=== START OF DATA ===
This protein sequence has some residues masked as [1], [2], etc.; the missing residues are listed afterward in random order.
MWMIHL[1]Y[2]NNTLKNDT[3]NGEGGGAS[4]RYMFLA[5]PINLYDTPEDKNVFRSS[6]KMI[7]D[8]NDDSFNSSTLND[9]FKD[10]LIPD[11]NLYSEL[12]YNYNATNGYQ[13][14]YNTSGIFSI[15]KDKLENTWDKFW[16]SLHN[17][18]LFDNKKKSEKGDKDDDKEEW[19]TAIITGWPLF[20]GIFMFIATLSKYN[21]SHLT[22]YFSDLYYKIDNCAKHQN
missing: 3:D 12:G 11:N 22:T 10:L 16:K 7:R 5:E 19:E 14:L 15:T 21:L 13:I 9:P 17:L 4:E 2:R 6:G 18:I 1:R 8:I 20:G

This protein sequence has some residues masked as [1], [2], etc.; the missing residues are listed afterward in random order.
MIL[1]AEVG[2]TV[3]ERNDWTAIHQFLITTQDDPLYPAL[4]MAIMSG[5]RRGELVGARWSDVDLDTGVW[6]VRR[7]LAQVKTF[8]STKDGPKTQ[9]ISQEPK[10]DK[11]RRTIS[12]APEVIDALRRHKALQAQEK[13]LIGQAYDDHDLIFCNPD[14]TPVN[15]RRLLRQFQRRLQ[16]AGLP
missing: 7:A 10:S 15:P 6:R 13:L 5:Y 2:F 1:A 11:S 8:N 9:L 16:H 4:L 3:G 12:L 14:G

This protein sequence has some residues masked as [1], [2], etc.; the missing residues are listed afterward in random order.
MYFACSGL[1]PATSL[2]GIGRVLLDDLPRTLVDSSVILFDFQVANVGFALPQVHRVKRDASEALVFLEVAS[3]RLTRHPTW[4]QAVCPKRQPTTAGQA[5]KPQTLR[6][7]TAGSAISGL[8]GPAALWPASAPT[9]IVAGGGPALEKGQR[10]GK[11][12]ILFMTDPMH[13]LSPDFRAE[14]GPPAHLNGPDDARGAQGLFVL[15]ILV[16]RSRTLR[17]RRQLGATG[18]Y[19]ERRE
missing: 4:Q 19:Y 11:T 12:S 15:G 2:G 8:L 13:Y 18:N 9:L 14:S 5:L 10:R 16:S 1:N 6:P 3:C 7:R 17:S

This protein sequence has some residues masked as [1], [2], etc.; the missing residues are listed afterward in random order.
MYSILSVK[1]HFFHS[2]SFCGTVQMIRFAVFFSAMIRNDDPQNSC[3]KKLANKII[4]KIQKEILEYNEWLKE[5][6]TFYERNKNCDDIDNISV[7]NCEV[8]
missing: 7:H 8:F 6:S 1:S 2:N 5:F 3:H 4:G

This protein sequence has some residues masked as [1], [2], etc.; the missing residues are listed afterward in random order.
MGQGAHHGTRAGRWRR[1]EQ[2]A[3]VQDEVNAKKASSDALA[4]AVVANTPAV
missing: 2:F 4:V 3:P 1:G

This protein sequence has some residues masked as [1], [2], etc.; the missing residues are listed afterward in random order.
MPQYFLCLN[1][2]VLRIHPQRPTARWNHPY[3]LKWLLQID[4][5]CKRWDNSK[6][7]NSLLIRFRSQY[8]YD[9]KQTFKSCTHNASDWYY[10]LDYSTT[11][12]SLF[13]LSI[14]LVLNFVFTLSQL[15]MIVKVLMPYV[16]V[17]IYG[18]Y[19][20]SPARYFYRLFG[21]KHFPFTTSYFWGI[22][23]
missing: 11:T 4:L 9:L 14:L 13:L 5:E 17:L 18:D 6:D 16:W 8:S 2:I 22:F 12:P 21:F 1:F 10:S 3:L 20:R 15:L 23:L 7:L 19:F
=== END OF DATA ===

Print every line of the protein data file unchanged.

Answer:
This protein sequence has some residues masked as [1], [2], etc.; the missing residues are listed afterward in random order.
MWMIHL[1]Y[2]NNTLKNDT[3]NGEGGGAS[4]RYMFLA[5]PINLYDTPEDKNVFRSS[6]KMI[7]D[8]NDDSFNSSTLND[9]FKD[10]LIPD[11]NLYSEL[12]YNYNATNGYQ[13][14]YNTSGIFSI[15]KDKLENTWDKFW[16]SLHN[17][18]LFDNKKKSEKGDKDDDKEEW[19]TAIITGWPLF[20]GIFMFIATLSKYN[21]SHLT[22]YFSDLYYKIDNCAKHQN
missing: 3:D 12:G 11:N 22:T 10:L 16:K 7:R 5:E 19:E 14:L 15:T 21:L 13:I 9:P 17:L 4:E 2:R 6:G 18:I 1:R 8:I 20:G

This protein sequence has some residues masked as [1], [2], etc.; the missing residues are listed afterward in random order.
MIL[1]AEVG[2]TV[3]ERNDWTAIHQFLITTQDDPLYPAL[4]MAIMSG[5]RRGELVGARWSDVDLDTGVW[6]VRR[7]LAQVKTF[8]STKDGPKTQ[9]ISQEPK[10]DK[11]RRTIS[12]APEVIDALRRHKALQAQEK[13]LIGQAYDDHDLIFCNPD[14]TPVN[15]RRLLRQFQRRLQ[16]AGLP
missing: 7:A 10:S 15:P 6:R 13:L 5:Y 2:F 1:A 11:S 8:N 9:L 16:H 4:L 3:G 12:L 14:G

This protein sequence has some residues masked as [1], [2], etc.; the missing residues are listed afterward in random order.
MYFACSGL[1]PATSL[2]GIGRVLLDDLPRTLVDSSVILFDFQVANVGFALPQVHRVKRDASEALVFLEVAS[3]RLTRHPTW[4]QAVCPKRQPTTAGQA[5]KPQTLR[6][7]TAGSAISGL[8]GPAALWPASAPT[9]IVAGGGPALEKGQR[10]GK[11][12]ILFMTDPMH[13]LSPDFRAE[14]GPPAHLNGPDDARGAQGLFVL[15]ILV[16]RSRTLR[17]RRQLGATG[18]Y[19]ERRE
missing: 4:Q 19:Y 11:T 12:S 15:G 2:G 8:L 13:Y 18:N 9:L 14:S 5:L 10:R 16:S 1:N 6:P 3:C 7:R 17:S

This protein sequence has some residues masked as [1], [2], etc.; the missing residues are listed afterward in random order.
MYSILSVK[1]HFFHS[2]SFCGTVQMIRFAVFFSAMIRNDDPQNSC[3]KKLANKII[4]KIQKEILEYNEWLKE[5][6]TFYERNKNCDDIDNISV[7]NCEV[8]
missing: 7:H 8:F 6:S 1:S 2:N 5:F 3:H 4:G

This protein sequence has some residues masked as [1], [2], etc.; the missing residues are listed afterward in random order.
MGQGAHHGTRAGRWRR[1]EQ[2]A[3]VQDEVNAKKASSDALA[4]AVVANTPAV
missing: 2:F 4:V 3:P 1:G

This protein sequence has some residues masked as [1], [2], etc.; the missing residues are listed afterward in random order.
MPQYFLCLN[1][2]VLRIHPQRPTARWNHPY[3]LKWLLQID[4][5]CKRWDNSK[6][7]NSLLIRFRSQY[8]YD[9]KQTFKSCTHNASDWYY[10]LDYSTT[11][12]SLF[13]LSI[14]LVLNFVFTLSQL[15]MIVKVLMPYV[16]V[17]IYG[18]Y[19][20]SPARYFYRLFG[21]KHFPFTTSYFWGI[22][23]
missing: 11:T 4:L 9:L 14:L 13:L 5:E 17:L 18:D 6:D 16:W 8:S 2:I 22:F 12:P 21:F 1:F 10:S 3:L 20:R 15:L 23:L 7:L 19:F